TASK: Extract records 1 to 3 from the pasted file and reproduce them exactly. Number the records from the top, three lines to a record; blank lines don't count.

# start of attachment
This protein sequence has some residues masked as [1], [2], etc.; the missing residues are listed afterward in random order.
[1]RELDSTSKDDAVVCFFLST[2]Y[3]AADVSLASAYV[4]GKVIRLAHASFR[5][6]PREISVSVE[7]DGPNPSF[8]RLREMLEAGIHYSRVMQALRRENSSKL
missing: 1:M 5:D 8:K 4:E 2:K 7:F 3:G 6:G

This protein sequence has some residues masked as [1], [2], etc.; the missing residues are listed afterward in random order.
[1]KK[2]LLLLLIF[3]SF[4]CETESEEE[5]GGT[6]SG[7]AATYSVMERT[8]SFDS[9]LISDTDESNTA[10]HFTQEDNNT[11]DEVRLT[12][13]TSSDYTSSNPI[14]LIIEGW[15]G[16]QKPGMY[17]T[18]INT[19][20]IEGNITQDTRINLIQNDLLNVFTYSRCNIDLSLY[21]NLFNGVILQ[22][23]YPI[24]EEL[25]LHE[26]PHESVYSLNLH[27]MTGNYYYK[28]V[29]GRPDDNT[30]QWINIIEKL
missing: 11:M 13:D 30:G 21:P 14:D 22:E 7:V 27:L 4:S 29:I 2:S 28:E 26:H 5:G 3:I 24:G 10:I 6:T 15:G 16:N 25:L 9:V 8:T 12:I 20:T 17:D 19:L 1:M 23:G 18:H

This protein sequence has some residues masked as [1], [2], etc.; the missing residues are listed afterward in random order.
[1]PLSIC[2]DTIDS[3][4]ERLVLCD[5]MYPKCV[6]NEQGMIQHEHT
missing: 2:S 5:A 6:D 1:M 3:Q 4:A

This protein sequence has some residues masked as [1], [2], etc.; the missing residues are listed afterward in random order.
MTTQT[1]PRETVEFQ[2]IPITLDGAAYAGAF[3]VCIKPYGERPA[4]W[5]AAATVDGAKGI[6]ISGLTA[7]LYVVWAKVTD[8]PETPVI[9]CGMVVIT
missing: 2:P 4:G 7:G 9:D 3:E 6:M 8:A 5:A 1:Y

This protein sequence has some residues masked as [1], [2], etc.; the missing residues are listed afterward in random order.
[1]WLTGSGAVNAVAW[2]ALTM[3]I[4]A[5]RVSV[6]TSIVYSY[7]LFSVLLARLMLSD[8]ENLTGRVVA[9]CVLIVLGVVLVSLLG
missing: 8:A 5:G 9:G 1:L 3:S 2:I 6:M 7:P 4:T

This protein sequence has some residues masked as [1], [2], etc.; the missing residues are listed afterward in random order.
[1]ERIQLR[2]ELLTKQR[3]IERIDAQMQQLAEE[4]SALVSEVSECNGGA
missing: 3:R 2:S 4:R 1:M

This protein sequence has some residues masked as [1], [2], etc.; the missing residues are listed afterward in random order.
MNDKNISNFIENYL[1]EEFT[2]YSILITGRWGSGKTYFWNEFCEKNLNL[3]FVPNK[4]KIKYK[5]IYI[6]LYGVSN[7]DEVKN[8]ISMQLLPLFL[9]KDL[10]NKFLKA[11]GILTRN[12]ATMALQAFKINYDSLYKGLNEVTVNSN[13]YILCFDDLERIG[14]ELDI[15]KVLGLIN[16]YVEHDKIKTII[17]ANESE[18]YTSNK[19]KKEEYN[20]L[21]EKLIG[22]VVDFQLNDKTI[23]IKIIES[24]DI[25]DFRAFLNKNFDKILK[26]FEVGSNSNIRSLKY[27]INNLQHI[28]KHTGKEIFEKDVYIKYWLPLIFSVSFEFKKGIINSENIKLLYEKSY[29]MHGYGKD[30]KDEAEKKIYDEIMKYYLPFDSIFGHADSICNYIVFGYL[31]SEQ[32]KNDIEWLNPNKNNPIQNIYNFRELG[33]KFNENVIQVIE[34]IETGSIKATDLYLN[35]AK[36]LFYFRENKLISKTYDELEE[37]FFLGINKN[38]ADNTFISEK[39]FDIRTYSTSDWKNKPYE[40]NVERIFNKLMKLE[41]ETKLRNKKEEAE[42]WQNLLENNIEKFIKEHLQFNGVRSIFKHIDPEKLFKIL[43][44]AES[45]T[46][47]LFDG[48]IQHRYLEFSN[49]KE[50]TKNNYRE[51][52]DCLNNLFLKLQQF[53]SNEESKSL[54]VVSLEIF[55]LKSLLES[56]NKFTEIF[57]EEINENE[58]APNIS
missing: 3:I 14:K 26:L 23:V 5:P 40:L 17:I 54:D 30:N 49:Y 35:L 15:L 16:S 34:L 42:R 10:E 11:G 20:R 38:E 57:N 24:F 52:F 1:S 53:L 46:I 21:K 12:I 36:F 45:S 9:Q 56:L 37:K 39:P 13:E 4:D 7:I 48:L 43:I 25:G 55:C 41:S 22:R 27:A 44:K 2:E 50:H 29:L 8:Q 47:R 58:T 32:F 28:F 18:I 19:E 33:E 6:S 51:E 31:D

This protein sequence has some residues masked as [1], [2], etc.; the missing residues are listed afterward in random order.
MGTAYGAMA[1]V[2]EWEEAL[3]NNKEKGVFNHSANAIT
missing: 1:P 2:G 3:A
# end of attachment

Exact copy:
This protein sequence has some residues masked as [1], [2], etc.; the missing residues are listed afterward in random order.
[1]RELDSTSKDDAVVCFFLST[2]Y[3]AADVSLASAYV[4]GKVIRLAHASFR[5][6]PREISVSVE[7]DGPNPSF[8]RLREMLEAGIHYSRVMQALRRENSSKL
missing: 1:M 5:D 8:K 4:E 2:K 7:F 3:G 6:G

This protein sequence has some residues masked as [1], [2], etc.; the missing residues are listed afterward in random order.
[1]KK[2]LLLLLIF[3]SF[4]CETESEEE[5]GGT[6]SG[7]AATYSVMERT[8]SFDS[9]LISDTDESNTA[10]HFTQEDNNT[11]DEVRLT[12][13]TSSDYTSSNPI[14]LIIEGW[15]G[16]QKPGMY[17]T[18]INT[19][20]IEGNITQDTRINLIQNDLLNVFTYSRCNIDLSLY[21]NLFNGVILQ[22][23]YPI[24]EEL[25]LHE[26]PHESVYSLNLH[27]MTGNYYYK[28]V[29]GRPDDNT[30]QWINIIEKL
missing: 11:M 13:D 30:G 21:P 14:D 22:E 7:V 27:L 4:S 29:I 2:S 28:E 26:H 5:G 3:I 24:G 10:I 6:T 15:G 16:N 25:L 9:V 8:T 12:I 20:T 17:D 19:L 1:M 23:G 18:H

This protein sequence has some residues masked as [1], [2], etc.; the missing residues are listed afterward in random order.
[1]PLSIC[2]DTIDS[3][4]ERLVLCD[5]MYPKCV[6]NEQGMIQHEHT
missing: 2:S 5:A 6:D 1:M 3:Q 4:A